Press Briefing Remarks

Carbon Sequestration Leadership Forum

Thomas Shope

Chairman

CSLF Policy Group

Principal Deputy Assistant Secretary of Energy Office of Fossil Energy U.S. Department of Energy

Paris, France

March 28, 2007

Thank you Chairman Appert for your introduction: And thank you ladies and gentlemen of the press for joining us.

Before I say anything about the Carbon Sequestration Leadership Forum, I should first recognize the enormous effort involved in acting as the host nation for a three-day meeting such as the one we will conclude in Paris today.

On behalf of the Forum’s two operating committees, I want to publicly thank Bernard Frois; his colleagues on the French National Organizing Committee; you Mr. Chairman, and the Institute; and the Government of France for the human energy expended and the hospitalities extended.

You have spared no effort or expense in giving us the setting and the support required for a successful meeting.

In volunteering for this formidable task you have placed France in the vanguard of a worldwide effort to come to practical and constructive terms with rising concern about the greenhouse gas CO2 and a rising requirement for secure energy.

The Forum’s membership appreciates your efforts and – especially – your gracious hospitality.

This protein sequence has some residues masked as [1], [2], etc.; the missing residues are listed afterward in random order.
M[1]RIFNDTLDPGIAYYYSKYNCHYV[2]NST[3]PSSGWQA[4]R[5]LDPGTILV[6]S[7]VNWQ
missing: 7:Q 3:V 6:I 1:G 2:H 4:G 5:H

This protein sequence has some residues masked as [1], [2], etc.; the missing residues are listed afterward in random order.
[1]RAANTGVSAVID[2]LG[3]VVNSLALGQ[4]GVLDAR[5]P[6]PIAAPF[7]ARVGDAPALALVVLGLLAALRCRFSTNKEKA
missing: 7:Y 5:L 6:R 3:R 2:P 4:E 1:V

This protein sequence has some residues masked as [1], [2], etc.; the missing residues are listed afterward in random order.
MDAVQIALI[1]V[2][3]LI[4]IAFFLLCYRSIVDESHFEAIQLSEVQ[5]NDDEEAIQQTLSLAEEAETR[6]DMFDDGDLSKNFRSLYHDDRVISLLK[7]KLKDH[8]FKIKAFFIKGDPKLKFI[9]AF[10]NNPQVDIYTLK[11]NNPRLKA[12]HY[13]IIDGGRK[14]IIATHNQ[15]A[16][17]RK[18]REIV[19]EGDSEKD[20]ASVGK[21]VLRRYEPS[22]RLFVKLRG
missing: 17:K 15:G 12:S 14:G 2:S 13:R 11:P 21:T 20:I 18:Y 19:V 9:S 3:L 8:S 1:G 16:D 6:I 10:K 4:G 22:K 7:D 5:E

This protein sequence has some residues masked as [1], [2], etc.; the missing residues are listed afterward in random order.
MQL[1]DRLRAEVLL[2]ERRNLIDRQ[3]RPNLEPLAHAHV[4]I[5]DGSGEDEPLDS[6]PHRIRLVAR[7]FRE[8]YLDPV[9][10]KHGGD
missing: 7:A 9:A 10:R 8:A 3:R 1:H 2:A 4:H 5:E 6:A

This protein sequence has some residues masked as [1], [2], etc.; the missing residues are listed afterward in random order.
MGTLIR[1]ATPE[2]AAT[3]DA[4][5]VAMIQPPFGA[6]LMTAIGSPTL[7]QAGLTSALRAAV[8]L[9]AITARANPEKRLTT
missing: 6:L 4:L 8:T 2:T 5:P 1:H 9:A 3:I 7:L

You have set a high standard for future meetings.

The international Carbon Sequestration Leadership Forum is not yet as well known to the public or the press as some other groups involved in the world’s discussions of greenhouse gases.

And so, I’d like to begin by offering you some on the Forum, its purposes and its activities.

After that, I’ll turn to Vice Chairman John Hartwell, of Australia, vice-chairman and Technical Committee Chair Trude Sundset, of Norway, for their thoughts on our meeting. When they have spoken we’ll take questions as a group. Please hold your questions until then.

The Forum brings together nations in every stage of development in seeking practical and constructive ways of dealing with concerns about the greenhouse gas CO2.